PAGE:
The Truce For Sale
The Truce
Levi, Primo
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TV Comedy

So what is the best comedy series of all time? A straw poll in the office revealed a large number of contenders, but an almost unanimous vote for the winner. But before I open the envelope to reveal the lucky series, a much more difficult decision to reach was what was the worst comedy series of all time.

Terry and June - Aaarggh

Personally, I would have had no hesitation in awarding the prize to the truly grim 'Terry and June' but for one incredible fact. It once made me laugh. I can offer no excuses, only the following in mitigation for this sad circumstance.

'Terry and June' used to follow 'Top of the Pops' which I must admit to having watched fairly regularly in my youth. I sat through TOTP with the rest of my family to the accompaniement of an intermittent "what do you want to watch this rubbish for" from behind my father's newspaper. Hard to justify indeed if it was one of those weeks featuring The Rubettes, Baccara, Chas and Dave or Shaking Stevens. The weekly ritual was to wait until TOTP was over, and then groan knowingly at the first 'laugh line' on Terry and June. Then we could switch over or nip out for a game of football in the garden with the sure knowledge that the series was really as awful as we thought it was. But on one week it took us all by surprise.

Terry (played by the late comic genius Terry Scott) was pottering around in the lounge of his twee middle class house, and had just settled down to watch the television. To Terry's evident consternation, the local news was reporting a burglar at large in the area, and they flashed up a photofit picture. But mark this well; it was a photofit picture of Terry Scott. Now I thought that was funny, and so did the rest of the family. When the police service is privatised, as I'm sure it will be before long, they will be able to charge modest sums for making up photofit pictures of your friends that you can hang as Wanted posters on the loo wall.

Well, it was only a few minutes before we all got bored with the rest of the story and switched off as usual, but there it was. Something funny on Terry and June, and it was a shock. So Terry and June doesn't quite make it to the bottom of the pile.

I'm free!

Still, there are plenty more contenders for the coveted prize. 'Are you being served' was generally despised, although I must shamefully admit to quite liking it. You could set your watch at eight thirty two with the first "I'm free" from Mr. Humphreys, and then again at twenty to nine with the joke about Mrs. Slocombe's pussy. This kind of running gag must take a bit of pressure off the script writers, and is pretty commonplace with all comedy series. So you have "Good Moaning" in 'Allo 'Allo, and "You stupid boy" in Dad's Army, and "You dirty old man" in Steptoe and Son and so on. As for catchphrases, I always admired Julian Clary's catchphrase "very much so" which he launched a few years ago. The winner by a mile for my money.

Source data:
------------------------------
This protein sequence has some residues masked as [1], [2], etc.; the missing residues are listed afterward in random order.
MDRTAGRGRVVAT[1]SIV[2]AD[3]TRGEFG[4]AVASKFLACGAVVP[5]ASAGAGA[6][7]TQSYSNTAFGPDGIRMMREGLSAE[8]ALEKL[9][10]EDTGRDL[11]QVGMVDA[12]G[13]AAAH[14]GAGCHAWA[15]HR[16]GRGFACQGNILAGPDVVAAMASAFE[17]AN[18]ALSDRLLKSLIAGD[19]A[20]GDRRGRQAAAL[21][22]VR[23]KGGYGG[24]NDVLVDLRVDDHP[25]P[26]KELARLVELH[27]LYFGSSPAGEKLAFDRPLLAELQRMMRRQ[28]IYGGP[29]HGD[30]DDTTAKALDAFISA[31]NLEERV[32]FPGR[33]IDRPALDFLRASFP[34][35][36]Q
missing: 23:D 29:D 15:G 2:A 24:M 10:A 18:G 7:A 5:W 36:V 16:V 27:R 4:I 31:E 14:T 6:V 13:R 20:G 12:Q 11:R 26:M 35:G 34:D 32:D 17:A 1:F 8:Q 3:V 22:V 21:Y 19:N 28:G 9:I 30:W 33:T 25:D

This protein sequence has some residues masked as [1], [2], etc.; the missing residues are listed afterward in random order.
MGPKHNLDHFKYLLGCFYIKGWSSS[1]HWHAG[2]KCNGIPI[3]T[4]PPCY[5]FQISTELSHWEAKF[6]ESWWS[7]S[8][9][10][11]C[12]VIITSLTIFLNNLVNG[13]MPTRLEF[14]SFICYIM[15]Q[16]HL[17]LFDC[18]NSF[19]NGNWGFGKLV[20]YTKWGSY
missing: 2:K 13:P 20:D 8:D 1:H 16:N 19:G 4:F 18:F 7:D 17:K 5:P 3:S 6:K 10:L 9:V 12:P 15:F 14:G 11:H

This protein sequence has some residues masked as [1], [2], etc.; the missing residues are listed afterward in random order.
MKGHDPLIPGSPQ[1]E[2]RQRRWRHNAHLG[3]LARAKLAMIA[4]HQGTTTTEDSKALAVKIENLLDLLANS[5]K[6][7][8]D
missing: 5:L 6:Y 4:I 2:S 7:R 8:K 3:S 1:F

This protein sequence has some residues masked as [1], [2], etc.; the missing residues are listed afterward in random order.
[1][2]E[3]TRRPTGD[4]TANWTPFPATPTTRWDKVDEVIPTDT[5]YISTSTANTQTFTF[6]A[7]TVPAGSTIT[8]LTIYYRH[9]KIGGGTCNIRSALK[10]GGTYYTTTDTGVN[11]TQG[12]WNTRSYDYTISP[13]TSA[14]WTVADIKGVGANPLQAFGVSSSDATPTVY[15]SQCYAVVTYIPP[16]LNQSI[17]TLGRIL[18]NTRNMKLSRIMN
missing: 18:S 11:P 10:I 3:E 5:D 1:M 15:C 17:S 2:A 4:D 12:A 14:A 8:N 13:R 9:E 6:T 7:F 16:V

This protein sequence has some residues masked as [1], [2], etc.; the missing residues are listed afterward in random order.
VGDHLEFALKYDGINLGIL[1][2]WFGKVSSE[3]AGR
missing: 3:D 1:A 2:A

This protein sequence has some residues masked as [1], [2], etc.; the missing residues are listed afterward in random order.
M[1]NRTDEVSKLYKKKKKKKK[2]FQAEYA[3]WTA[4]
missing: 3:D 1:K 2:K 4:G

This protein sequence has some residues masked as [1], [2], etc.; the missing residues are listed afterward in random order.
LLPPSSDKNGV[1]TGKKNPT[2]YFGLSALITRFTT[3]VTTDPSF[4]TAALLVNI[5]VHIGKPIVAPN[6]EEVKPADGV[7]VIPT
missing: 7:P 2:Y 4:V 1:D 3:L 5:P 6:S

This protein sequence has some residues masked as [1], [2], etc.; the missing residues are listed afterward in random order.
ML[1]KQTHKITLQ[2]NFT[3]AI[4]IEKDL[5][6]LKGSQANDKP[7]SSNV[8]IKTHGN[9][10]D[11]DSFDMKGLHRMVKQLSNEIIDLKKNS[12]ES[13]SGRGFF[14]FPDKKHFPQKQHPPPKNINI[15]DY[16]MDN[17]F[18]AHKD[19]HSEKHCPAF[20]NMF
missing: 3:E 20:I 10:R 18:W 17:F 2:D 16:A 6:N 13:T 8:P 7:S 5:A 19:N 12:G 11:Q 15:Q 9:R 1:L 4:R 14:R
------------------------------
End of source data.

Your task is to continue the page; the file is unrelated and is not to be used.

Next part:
Then there was the hideous 'Sorry', about an overbearing mother and a wimpy middle-aged son, played by Ronnie Corbett without the substantial safety net of Ronnie Barker. There was all that bittersweet stuff by Carla Lane which was not to my taste. I prefer my comedy to just be funny really, and don't like the 'author's message' to leap out at me every few minutes. In particular, for me 'The Mistress' just didn't seem to have anything but bitter bits, but then being the dogsbody in a doomed affair doesn't seem very fertile ground for rib ticklers really.

"I'll get you Butler"

Then of course there was the hideously camp 'It ain't half hot mum', and a clutch of programmes from ITV in the early seventies like 'Love thy neighbour' and 'On the buses' that simply defied belief. And if you really hated the series, you could guarantee there would be an appalling spin off film to follow shortly, with perhaps the ill-fated holiday of 'Are you being served' plumbing the depths of despair most effectively. Then there was 'The Good Life', which didn't seem too bad at the time, but has not worn as well as Felicity Kendall.

Before finishing on the awful comedy theme, I would just like to remind you of a few names at random from the past that bring a chill to my heart. Readers of a nervous disposition might be advised to skip to the next paragraph; you have been warned. The odd names that come to mind are; 'The Krankies' and 'Jimmy Clitheroe' - what was all that about then? 'Freddy Parrot Face Davies' - all those brilliant raspberries; 'Norman Collier', that ingenious microphone testing routine; 'Mike and Bernie Winters' which was the answer to the famous question asked to Eric and Ernie of who they would have been if they hadn't been comedians; 'Ken Goodwin' - settle down now if you can bear it; and finally, 'Keith Harris' and the desperate 'Orville' - I have sent Orville's address to Bernard Matthews in the hope that he might be able to help; what do you think? Ah, I bet the memories are all flooding back, and all I can do is apologise.

"Just off to see Mr. O'Riley dear"

And so to the good stuff. Well quite a few votes went for 'Black Adder', with the last series agreed as the best. A few punters liked 'Drop the dead donkey' and 'Absolutely Fabulous'. Anything with Steve Coogan in it looks pretty good, and the awful Abba medley on 'Knowing me knowing you' was one of the funniest things I have seen for a while. Of the veteran comedy series, the brilliant 'Dad's Army' was of course the most popular, although I think anyone under sixty found Corporal Jones pretty wearing. But the easy winner by general consent was the masterly 'Fawlty Towers'. And what a brilliant idea to make just two series and then stop before it got boring. I always think it best to know when to stop, don't you?

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